In other words, hypertension can damage arterial linings, which then require even higher pressure and – in a vicious cycle – inflict more arterial damage.  For this reason, it is important to begin managing blood pressure earlier in adulthood.

In fact, researchers have concluded that controlling blood pressure should begin at around age 40.  Naturally, when it comes to managing (lowering) high blood pressure, it is important to work with a qualified healthcare provider, who appreciates the value of good nutrition and lifestyle changes.

While a variety of anti-hypertensive medications exist, many of these can cause side effects – such as fatigue, weakness, difficulty breathing and even increased cancer risk.  On the other hand, natural remedies can help you lower your blood pressure, thereby reducing the need for toxic medications.

Just keep in mind, you should never eliminate or reduce prescribed medications without first talking to your doctor.

It’s time to take action: Manage your blood pressure naturally with nutrients and supplements

The essential mineral magnesium, which regulates blood pressure by helping blood vessel relax, is of vital importance in preventing hypertension.

The National Institutes of Health recommends 420 mg a day for men 50 and over, while women in that age group should get 320 mg a day. Good dietary sources include dark leafy greens, wild-caught salmon, pumpkin seeds, Brazil nuts and almonds.

Fish oil, which is rich in omega-3 fatty acids such as EPA and DHA, promotes the relaxation of arteries and reduces arterial inflammation. Integrative healthcare providers typically recommend between 1,000 mg and 2,000 mg of high-quality fish oil a day.

In addition, many natural healers advise garlic to lower blood pressure.  And, there is a sound scientific rationale behind this advice.

Garlic contains allicin, which increases the body’s production of beneficial nitric oxide. This, in turn, promotes dilation of blood vessels.  For maximum benefit, garlic may be taken with lemon juice.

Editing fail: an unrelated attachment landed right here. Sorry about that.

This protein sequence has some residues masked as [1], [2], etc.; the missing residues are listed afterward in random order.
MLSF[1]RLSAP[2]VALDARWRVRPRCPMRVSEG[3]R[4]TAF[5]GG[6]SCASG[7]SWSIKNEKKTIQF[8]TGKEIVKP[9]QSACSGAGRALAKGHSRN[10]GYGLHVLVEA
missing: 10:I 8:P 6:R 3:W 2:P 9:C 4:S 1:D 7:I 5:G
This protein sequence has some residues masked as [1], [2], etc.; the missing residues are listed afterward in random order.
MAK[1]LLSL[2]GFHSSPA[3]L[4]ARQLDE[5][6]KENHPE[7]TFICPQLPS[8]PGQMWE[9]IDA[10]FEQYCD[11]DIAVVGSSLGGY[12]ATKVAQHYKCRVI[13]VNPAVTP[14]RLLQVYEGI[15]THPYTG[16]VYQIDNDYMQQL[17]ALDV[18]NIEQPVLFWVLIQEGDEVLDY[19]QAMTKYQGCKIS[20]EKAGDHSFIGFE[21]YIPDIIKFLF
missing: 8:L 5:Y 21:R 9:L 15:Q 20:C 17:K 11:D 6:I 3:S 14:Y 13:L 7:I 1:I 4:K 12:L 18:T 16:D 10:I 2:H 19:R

One clinical study demonstrated that 20 grams of garlic and a tablespoon of lemon juice a day lowered blood pressure and significantly cut total cholesterol.

Other supplements that may help lower blood pressure include olive leaf extract, basil, cinnamon, green tea, beet juice and celery seed.

Simple lifestyle changes can lower blood pressure

Stopping smoking, maintaining a healthy weight, getting regular exercise and eating a healthy, organic diet can all help to lower elevated blood pressure. Avoiding refined sugars, artificial sweeteners, excessive caffeine and processed foods is also a wise move.

And, don’t overlook the potential of natural stress reduction techniques, such as guided meditation, controlled breathing and yoga.  You may even want to consider regular sauna bathing – which has been shown to reduce blood pressure, while slashing stroke risk by 50 percent.

For years, natural health experts have been advising optimizing blood pressure to prolong life. Now, it sounds like mainstream medical experts and institutions are beginning to get on board, as well.

One thing is certain: our years are precious – and maintaining healthy blood pressure can certainly help to protect them.

Sources for this article include:

LifeExtension.com
NIH.gov
NaturalHealth365